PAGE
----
Strong organizational team building:  Motivation and morale is built on making every employee part of the team. Organizational loyalty seems to be the strong suit of the Japanese, but it is little more than a corporate version of the military’s esprit de corps.  Much of it goes back to pride and recognition, but it also depends upon building a strong organizational identity and constant communication.

Strong support for employees:  On any level, leaders serve two important constituencies – customers and superiors.  There is, however, a third constituency of major importance – employees.  Without the willing and committed involvement of this group, the organization will never achieve high levels of success or standards of excellence.

Self motivation and self starter:  A leader’s ideas, words, action and example are major determinants in the success of the operation.  No one should need to tell a leader what has to be improved in his or her organization.  He or she should formulate the vision and prepare the action plan to accomplish it.

presentation3-2Personal selling:  Perhaps the greatest marketing tool available is the committed involvement of leadership in the marketing effort.  By becoming actively involved in various organizations and actively selling the property at every opportunity, the leader promotes not only the operation, but himself/herself.  Since many decisions are influenced by personal loyalties, this type of salesmanship is often the most far-reaching and effective.

Strong financial manager:  Benchmarks speak volumes about an operation.  While they are not the complete story, they often point to troubled areas and make it easier to discover the underlying problems.  Month to month and year to year comparisons of income statements, balance sheets, cash flow analyses, key ratios and operating benchmarks are the basis of sound decision making.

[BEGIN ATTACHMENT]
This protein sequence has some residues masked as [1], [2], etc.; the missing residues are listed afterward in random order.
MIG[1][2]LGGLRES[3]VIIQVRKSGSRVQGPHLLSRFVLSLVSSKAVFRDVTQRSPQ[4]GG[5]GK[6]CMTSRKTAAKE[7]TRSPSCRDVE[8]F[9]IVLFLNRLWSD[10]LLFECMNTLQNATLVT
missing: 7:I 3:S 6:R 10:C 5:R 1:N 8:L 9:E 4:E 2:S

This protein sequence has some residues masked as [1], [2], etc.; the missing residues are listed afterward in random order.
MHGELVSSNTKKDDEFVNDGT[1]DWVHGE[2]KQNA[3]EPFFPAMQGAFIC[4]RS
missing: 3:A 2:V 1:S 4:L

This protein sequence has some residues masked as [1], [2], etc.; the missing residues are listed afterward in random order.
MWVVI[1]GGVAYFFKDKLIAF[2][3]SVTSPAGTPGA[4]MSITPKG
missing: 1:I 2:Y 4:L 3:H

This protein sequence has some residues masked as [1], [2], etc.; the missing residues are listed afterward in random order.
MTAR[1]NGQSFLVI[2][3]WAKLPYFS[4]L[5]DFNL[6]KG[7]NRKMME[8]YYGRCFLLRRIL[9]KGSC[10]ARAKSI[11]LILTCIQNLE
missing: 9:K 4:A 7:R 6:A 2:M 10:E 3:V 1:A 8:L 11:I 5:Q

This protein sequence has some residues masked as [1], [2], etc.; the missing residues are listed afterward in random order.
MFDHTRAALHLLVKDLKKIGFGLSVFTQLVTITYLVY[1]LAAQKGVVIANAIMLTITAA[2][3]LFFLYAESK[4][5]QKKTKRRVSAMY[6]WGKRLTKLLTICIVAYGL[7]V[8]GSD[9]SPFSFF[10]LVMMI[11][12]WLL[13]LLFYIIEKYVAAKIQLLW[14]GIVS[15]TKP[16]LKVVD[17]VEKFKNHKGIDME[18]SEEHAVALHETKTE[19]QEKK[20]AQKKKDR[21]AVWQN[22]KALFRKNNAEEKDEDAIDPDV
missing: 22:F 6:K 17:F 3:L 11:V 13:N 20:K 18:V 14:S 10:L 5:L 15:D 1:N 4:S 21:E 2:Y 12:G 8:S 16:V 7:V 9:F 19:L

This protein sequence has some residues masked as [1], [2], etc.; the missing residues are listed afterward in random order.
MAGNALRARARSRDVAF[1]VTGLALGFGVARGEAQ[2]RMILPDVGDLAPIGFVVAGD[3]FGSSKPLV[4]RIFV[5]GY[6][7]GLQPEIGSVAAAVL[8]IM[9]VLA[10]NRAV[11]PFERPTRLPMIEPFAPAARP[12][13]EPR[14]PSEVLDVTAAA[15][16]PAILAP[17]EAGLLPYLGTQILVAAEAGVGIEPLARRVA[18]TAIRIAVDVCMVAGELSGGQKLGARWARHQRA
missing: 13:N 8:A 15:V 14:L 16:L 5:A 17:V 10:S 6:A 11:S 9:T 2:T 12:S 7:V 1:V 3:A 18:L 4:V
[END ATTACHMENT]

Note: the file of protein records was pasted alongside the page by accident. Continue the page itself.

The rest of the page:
Computer literacy:  Large and complex organizations create a mountain of data.  Without the ability to organize, compile and analyze operating data, the leader does not have the resources to make good decisions.  Computers are important tools toward this end.

Attention to detail:  A good leader must have an eye for details.  Much can be learned by observing an operation and a leader must spend a good deal of his or her time “out and about” to know what is going on in an organization.

High standards of quality:  Leaders must establish and disseminate their standards of quality.  When employees are left to decide quality standards for themselves, the best that can be expected is inconsistent and, at worst a complete absence of, quality and service.

A positive attitude that remains upbeat in the face of adversity:  Attitude is all-important in any endeavor.  Employees look to leaders for guidance, reassurance, and example.  A leader must learn to roll with the small ups and downs while keeping an eye on the larger vision.  The proper attitude should also be mixed with an upbeat good cheer that is invariably infectious.

Thanks and have a great day!

Ed Rehkopf

This weekly blog comments on and discusses the club industry and its challenges. From time to time, we will feature guest bloggers – those managers and industry experts who have something of interest to say to all of us. We also welcome feedback and comment upon the blog, hoping that it will become a useful sounding board for what’s on the minds of hardworking club managers throughout the country and around the world.